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Airline Partners Australia will settle for 70 per cent ownership of Qantas.

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Fri day 13 April 2007

Airline Partners Australia will settle for 70 per cent ownership of Qantas


TONY EASTLEY: The $11-billion takeover of Qantas looks set to proceed after the prospective b uyers beat a retreat on some key conditions for the sale. 


The private equity group, Airline Partners, had originally wanted to buy 90 per cent of the airline and then mop up the remaining shares at a later date. But now they're saying 70 per cent will be acceptable. 


The about face means the Macquarie Bank-led consortium won't get full ownership of the airline. 


While not commenting specifically on the Qantas deal, the Treasurer Peter Costello has sounded another warning about the increase in company takeovers by private equity consortiums. 


Here's Business Editor Peter Ryan. 


PETER RYAN: In the take no prisoners private equity business, the matter of "having it all" is usually a deal breaker. 


But when it came to a jewel like Qantas the question and answer was about pragmatism, as Airline Partners Australia saw it's bid for the airline slipping from its grasp. 


BOB MANSFIELD: We are prepared to proceed with less than 100 per cent ownership of Qantas. 


PETER RYAN: With two key institutions refusing to accept the offer and blocking the original 90 per cent shareholder acceptance target, the consortium was faced with a deal faltering day by day. 


So, a new level of 70 per cent and a two-week extension to the offer was the hasty compromise announced late yesterday, by the raiders' chairman and chief spokesman Bob Mansfield. 


BOB MANSFIELD: Rest assured, we'd still like 90 per cent. The reality is with the public statements made by some shareholders in relation to accepting the bid, that's not achievable and when the reality hit home, we have to sit and ask ourselves, where do we move from here?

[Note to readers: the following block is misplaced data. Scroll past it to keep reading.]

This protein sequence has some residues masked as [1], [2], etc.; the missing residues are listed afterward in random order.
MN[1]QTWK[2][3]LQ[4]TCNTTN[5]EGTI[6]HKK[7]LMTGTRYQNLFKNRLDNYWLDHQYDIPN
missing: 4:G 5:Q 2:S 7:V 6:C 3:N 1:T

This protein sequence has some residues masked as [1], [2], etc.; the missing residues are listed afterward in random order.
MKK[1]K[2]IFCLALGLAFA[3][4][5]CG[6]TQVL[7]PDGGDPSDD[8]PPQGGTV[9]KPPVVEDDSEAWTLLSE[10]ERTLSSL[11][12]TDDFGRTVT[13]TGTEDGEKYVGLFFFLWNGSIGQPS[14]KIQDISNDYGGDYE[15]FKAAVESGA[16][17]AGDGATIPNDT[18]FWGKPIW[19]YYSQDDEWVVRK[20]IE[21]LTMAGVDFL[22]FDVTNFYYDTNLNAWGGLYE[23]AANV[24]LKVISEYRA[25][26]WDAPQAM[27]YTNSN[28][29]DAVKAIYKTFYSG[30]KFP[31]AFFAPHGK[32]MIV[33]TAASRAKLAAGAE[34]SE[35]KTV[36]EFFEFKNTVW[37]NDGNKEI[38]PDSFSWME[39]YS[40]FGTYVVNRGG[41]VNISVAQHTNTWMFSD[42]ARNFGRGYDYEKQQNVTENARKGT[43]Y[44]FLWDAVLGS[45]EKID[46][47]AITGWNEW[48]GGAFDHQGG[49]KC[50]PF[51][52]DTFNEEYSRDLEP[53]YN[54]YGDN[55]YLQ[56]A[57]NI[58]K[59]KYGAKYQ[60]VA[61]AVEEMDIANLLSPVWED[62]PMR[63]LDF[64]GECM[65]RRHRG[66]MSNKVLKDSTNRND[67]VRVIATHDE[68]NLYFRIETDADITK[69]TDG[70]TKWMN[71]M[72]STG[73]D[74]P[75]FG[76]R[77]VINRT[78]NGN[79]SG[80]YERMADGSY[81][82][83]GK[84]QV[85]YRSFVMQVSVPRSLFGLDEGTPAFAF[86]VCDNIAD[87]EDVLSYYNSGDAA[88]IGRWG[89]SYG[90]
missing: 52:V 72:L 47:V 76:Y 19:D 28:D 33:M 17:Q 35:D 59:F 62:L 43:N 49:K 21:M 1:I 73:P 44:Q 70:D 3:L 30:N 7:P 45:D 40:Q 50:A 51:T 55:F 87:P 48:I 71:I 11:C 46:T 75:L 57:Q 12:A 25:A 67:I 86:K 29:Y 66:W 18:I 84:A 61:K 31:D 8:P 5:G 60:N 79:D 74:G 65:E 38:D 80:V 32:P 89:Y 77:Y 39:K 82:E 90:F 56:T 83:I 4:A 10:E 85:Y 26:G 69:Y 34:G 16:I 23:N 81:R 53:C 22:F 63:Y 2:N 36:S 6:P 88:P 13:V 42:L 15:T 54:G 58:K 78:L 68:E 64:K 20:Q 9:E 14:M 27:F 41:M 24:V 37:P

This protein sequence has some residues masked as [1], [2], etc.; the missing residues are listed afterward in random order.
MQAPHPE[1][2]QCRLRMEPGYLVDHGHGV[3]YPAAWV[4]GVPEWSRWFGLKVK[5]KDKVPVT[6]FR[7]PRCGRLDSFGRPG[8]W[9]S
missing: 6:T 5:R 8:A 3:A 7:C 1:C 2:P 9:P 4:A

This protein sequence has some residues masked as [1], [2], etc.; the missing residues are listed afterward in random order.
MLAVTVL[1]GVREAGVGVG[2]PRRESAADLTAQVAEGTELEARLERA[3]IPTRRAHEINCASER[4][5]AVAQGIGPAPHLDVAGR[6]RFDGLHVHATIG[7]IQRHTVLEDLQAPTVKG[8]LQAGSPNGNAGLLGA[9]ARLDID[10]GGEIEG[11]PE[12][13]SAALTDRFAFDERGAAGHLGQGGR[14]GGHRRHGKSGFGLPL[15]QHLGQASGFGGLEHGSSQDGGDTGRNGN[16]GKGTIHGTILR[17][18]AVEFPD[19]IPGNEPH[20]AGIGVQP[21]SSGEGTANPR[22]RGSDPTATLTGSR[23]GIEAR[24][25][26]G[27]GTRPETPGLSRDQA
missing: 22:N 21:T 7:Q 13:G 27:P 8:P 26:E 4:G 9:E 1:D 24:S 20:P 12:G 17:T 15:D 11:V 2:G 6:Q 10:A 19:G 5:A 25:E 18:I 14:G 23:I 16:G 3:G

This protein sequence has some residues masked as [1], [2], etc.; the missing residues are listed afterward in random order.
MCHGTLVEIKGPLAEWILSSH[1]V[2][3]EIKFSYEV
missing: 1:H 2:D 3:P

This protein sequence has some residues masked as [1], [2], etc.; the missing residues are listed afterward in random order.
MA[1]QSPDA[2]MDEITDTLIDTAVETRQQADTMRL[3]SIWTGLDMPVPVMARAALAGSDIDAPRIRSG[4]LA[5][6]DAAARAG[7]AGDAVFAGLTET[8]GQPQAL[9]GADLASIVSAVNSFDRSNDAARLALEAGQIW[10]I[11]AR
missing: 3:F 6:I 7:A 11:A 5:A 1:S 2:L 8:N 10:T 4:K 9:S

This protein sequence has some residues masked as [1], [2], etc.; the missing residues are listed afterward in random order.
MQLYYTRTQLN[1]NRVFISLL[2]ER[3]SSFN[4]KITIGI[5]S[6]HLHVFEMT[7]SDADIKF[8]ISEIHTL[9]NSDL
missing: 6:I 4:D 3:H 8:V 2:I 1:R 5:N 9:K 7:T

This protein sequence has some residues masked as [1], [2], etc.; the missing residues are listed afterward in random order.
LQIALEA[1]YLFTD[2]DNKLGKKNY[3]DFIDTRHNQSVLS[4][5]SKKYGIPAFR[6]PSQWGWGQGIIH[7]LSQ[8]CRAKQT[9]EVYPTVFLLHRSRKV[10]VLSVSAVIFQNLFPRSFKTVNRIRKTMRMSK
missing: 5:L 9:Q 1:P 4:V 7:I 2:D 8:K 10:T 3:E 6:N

PETER RYAN: While APA's raid on Qantas now looks more certain, it is a riskier deal. $4.5-billion will need to be ripped out of the company in the first year of a new look airline to help cover a heavier load of debt. 


And with only 70 per cent of control, Qantas will remain listed on the sharemarket and have to deal with its current highs and the inevitable lows. 


BRENT MITCHELL: The value of Qantas shares could go up and down and rise, so that affects the security level for the debt. 


PETER RYAN: Brent Mitchell, an aviation analyst at Shaw Stockbroking, says apart from the burden of reporting every significant movement to investors, Qantas will remain exposed to the major threats facing the global airline business. 


BRENT MITCHELL: You only have to have a situation like today where fuel prices or oil prices are up significantly or you have catastrophes in the airline industry both from accidents or from terrorists to put a significant dent in the share price and the sentiment on Qantas. 


PETER RYAN: The Treasurer Peter Costello has been one of the most vocal critics of private equity deals and the associated levels of debt and risk. 


PETER COSTELLO: That's what you're looking for in a situation here, to minimise the risk in the financial system of a very big collapse or a fall out from one of these deals done wrong. 


PETER RYAN: While not speaking directly about the Qantas deal, Mr Costello told Lateline that private equity exposure to international risk was a threat to the Australian economy. 


PETER COSTELLO: The fact that the money comes from overseas and then is spread generally between overseas borrowers does mean that international risk will play a big factor for these companies. That if their lenders are in other jurisdiction, then an event in that jurisdiction could actually trigger repercussions back in Australia. 


PETER RYAN: With debt and risk now a greater factor for Qantas, all eyes will be on the airline's share price today as investors react to the revised deal. 


TONY EASTLEY: Business Editor Peter Ryan.